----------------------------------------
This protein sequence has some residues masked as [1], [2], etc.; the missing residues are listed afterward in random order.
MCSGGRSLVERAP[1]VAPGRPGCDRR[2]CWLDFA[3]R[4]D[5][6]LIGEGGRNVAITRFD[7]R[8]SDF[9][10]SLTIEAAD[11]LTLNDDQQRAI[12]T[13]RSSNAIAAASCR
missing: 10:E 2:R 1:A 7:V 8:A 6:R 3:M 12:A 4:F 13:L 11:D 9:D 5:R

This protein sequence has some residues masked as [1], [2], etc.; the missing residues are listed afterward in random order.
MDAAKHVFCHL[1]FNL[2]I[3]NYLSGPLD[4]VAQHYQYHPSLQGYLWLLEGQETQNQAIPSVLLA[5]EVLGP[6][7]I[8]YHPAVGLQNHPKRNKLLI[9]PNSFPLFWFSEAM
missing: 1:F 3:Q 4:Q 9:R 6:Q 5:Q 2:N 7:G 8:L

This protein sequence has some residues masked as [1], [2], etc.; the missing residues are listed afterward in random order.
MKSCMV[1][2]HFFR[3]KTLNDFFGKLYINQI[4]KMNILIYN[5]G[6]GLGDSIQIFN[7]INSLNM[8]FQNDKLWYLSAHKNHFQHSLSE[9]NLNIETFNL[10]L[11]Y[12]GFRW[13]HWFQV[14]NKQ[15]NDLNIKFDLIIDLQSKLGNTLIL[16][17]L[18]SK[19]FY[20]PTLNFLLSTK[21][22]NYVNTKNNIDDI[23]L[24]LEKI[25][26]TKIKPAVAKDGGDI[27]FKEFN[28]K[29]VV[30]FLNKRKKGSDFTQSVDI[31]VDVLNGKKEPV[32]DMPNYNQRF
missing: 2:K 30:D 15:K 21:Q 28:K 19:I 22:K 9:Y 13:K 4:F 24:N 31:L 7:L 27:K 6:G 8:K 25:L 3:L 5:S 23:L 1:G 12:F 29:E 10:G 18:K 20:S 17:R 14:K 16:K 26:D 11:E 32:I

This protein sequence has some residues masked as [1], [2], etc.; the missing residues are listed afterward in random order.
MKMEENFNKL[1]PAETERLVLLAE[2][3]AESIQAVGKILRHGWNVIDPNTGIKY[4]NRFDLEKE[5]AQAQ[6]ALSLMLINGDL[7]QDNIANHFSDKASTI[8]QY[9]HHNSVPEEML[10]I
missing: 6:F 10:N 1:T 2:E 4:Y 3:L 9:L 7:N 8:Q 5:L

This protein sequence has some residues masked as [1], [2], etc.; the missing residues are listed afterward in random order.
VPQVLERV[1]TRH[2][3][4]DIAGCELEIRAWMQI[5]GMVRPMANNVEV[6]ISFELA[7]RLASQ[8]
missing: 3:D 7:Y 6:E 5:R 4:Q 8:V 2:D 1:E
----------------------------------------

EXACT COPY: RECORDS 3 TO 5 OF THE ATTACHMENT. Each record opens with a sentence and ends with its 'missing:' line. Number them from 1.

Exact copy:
This protein sequence has some residues masked as [1], [2], etc.; the missing residues are listed afterward in random order.
MKSCMV[1][2]HFFR[3]KTLNDFFGKLYINQI[4]KMNILIYN[5]G[6]GLGDSIQIFN[7]INSLNM[8]FQNDKLWYLSAHKNHFQHSLSE[9]NLNIETFNL[10]L[11]Y[12]GFRW[13]HWFQV[14]NKQ[15]NDLNIKFDLIIDLQSKLGNTLIL[16][17]L[18]SK[19]FY[20]PTLNFLLSTK[21][22]NYVNTKNNIDDI[23]L[24]LEKI[25][26]TKIKPAVAKDGGDI[27]FKEFN[28]K[29]VV[30]FLNKRKKGSDFTQSVDI[31]VDVLNGKKEPV[32]DMPNYNQRF
missing: 2:K 30:D 15:K 21:Q 28:K 19:I 22:K 9:Y 13:K 4:F 24:N 31:L 7:L 27:K 6:G 8:K 25:L 3:L 5:S 23:L 1:G 12:F 29:E 10:G 18:K 20:S 17:R 14:K 16:K 26:D 11:E 32:I

This protein sequence has some residues masked as [1], [2], etc.; the missing residues are listed afterward in random order.
MKMEENFNKL[1]PAETERLVLLAE[2][3]AESIQAVGKILRHGWNVIDPNTGIKY[4]NRFDLEKE[5]AQAQ[6]ALSLMLINGDL[7]QDNIANHFSDKASTI[8]QY[9]HHNSVPEEML[10]I
missing: 6:F 10:N 1:T 2:E 4:Y 3:L 9:L 7:N 8:Q 5:L

This protein sequence has some residues masked as [1], [2], etc.; the missing residues are listed afterward in random order.
VPQVLERV[1]TRH[2][3][4]DIAGCELEIRAWMQI[5]GMVRPMANNVEV[6]ISFELA[7]RLASQ[8]
missing: 3:D 7:Y 6:E 5:R 4:Q 8:V 2:D 1:E